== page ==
Fending off Morlocks and Birds a road to stardom
It's a pretty safe bet that most people, even many Australians, can count the number of male actors from the world's smallest continent who have made it big in Hollywood on two hands.
So it'd come as no surprise that on the 89th anniversary of his birth not many people are talking about one of the first in that short list, a man who made more than 50 movies in an acting career that spanned 58 years and whose last character was Winston Churchill in Quentin Tarantino's 2009 film Inglorious Bastards, starring Brad Pitt.
The man in question... Rod Taylor, who shot to fame in director George Pal's 1960 sci-fi classic The Time Machine, based on the 1895 novella of the same name by H G Wells which was incredibly influential in the development of the science fiction genre.
It was Taylor's first starring role following his move from Australia to Hollywood in 1954 after winning the Rola Show Australian Radio Actor of the Year Award for his work on Australian director Lee Robinson's film King of the Coral Sea (1954) and his portrayal of Israel Hands in the Hollywood-financed Long John Silver (1954), which was shot in Sydney.
In the Time Machine Taylor plays time-traveller Wells, who goes forward in time to 12 October 802,701 to discover a species of subjugated humans, the Eloi, who live to feed the subterranean Morlocks. Once there he rescues a young woman, Weena, played by Yvette Mimieux, and becomes infatuated by her.
MGM art director Bill Ferrari designed the time machine, which is recognised today as a classic film prop. The machine resembled a sled made up of a large clockwork rotating disk that rotated at various speeds to indicate movement through time and the film won an Oscar for its time-lapse photographic effects, which show the world changing rapidly as Wells journeys into the future.
Despite a budget of under US$1 million, the film catapulted Taylor to stardom and three years later he found himself manfully fighting off a swarm of crazed gulls, crows and sparrows in Alfred Hitchcock's iconic thriller The Birds, after attempting to melt the heart of a young socialite (Tippi Hedren).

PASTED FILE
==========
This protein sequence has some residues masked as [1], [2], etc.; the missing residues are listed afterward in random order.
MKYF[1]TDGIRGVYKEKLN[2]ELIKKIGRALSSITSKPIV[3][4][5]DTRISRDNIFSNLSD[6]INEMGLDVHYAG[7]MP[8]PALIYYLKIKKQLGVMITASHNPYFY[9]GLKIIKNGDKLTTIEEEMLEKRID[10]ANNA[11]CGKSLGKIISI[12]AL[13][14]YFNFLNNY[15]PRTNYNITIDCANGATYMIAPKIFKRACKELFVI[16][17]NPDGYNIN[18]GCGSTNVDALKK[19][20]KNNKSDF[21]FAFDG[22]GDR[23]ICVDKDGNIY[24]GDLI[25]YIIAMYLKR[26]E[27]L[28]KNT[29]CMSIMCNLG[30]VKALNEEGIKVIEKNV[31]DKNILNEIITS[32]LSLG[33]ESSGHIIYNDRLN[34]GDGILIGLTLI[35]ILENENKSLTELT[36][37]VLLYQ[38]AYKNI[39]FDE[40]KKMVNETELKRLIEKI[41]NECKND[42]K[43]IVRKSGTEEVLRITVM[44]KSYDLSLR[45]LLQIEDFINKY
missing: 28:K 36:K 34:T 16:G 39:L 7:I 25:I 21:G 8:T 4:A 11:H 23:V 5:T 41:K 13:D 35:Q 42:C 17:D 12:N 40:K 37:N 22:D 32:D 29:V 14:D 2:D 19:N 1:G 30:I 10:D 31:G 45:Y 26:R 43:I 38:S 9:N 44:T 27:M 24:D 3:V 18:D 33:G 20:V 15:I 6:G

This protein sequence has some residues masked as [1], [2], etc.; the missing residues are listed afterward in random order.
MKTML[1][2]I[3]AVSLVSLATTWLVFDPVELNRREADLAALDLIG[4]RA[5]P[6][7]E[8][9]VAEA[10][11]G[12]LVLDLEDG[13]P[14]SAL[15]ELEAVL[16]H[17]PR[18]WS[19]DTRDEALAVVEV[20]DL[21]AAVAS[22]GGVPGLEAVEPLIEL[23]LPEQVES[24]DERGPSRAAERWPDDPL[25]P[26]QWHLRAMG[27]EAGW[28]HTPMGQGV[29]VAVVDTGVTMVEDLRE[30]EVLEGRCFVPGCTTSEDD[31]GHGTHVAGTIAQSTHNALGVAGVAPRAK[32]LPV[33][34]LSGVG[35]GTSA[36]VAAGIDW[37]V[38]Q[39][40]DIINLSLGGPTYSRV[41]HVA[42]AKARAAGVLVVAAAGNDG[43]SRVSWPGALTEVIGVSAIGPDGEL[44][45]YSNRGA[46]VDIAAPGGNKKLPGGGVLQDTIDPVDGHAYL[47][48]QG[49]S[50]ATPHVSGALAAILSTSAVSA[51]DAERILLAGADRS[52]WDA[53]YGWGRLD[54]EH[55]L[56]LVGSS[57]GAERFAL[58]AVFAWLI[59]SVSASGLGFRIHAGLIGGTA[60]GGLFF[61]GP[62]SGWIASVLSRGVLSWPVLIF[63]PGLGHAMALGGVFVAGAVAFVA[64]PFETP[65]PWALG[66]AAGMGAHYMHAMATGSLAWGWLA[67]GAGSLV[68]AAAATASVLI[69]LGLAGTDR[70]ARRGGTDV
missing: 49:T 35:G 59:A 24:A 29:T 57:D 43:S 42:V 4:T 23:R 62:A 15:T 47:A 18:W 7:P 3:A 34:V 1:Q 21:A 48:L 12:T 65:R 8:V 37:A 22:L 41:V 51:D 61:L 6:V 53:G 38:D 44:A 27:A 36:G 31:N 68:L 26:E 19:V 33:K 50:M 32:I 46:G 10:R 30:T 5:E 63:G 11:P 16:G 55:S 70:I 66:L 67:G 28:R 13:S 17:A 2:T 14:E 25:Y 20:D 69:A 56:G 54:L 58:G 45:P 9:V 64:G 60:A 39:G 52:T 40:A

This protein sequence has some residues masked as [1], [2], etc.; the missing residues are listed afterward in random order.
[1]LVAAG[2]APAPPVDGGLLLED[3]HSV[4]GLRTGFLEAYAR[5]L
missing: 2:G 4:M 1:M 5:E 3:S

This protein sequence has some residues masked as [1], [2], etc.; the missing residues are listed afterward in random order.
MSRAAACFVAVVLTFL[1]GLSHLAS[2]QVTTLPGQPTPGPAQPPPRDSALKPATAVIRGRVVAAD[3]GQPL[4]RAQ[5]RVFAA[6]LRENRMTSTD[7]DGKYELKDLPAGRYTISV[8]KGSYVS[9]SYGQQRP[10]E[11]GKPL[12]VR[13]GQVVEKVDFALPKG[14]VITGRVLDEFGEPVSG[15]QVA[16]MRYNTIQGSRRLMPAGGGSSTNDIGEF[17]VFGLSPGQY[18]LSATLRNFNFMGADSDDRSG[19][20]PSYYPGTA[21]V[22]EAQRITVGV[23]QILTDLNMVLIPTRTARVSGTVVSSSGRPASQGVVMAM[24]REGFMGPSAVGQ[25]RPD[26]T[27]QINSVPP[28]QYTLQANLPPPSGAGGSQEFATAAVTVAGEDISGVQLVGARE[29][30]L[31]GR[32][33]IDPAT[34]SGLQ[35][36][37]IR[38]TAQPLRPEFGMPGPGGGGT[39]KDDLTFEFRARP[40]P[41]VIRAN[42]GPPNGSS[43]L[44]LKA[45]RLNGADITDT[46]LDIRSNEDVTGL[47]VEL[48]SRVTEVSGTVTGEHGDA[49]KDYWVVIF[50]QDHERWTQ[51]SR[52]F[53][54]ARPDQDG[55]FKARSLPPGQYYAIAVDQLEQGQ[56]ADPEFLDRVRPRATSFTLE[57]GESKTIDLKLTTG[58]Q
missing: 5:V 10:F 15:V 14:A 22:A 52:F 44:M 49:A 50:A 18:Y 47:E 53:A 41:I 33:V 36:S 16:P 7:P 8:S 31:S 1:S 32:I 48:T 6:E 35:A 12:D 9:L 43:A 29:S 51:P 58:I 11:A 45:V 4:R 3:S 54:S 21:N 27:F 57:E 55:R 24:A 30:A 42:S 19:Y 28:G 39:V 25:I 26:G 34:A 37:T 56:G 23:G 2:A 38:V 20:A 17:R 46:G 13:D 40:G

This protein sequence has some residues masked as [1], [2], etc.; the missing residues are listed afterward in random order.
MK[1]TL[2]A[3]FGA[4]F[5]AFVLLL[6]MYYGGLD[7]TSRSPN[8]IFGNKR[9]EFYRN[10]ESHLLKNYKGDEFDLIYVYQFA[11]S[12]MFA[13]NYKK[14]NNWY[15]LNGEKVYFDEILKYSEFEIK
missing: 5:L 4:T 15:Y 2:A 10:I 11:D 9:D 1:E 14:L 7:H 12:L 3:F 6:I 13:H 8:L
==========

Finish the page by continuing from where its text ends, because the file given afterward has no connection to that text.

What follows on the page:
Taylor was born on 11 January 1930 in a Sydney suburb and went on to study art at the East Sydney Technical and Fine Arts College until he saw Laurence Olivier in a British touring company’s production of Shakespeare’s Richard III and decided to pursue acting.
After a few stage, screen and radio roles in Australia, he headed to the US where he became a citizen in 1956.
Taylor’s rugged leading-man looks and his talent for American and British accents earned him supporting parts in such films as The Catered Affair (1956, Giant (1956), Raintree County (1957) and Separate Tables (1958).
Following his work in The Time Machine, Taylor moved easily between action-adventure dramas, including A Gathering of Eagles (1963), Fate Is the Hunter (1964) and Dark of the Sun (1968); and romantic comedies, notably Sunday in New York (1963) with Jane Fonda and two Doris Day movies, Do Not Disturb (1965) and The Glass Bottom Boat (1966).
In The VIPs (1963) Taylor made a rare appearance as an Australian character. He provided the voice of Pongo in Walt Disney’s animated 101 Dalmatians (1961) and starred in the biographical Young Cassidy (1965), based on the life of Irish playwright Sean O’Casey.
Taylor’s frequent TV appearances included recurring roles on Hong Kong (1960–61), The Oregon Trail (1976–77) and Falcon Crest (1988–90). His final film was Tarantino’s Inglourious Basterds, in which he played Churchill.
Taylor died on 7 January 2015 after suffering from a heart attack in Los Angeles at the age of 84.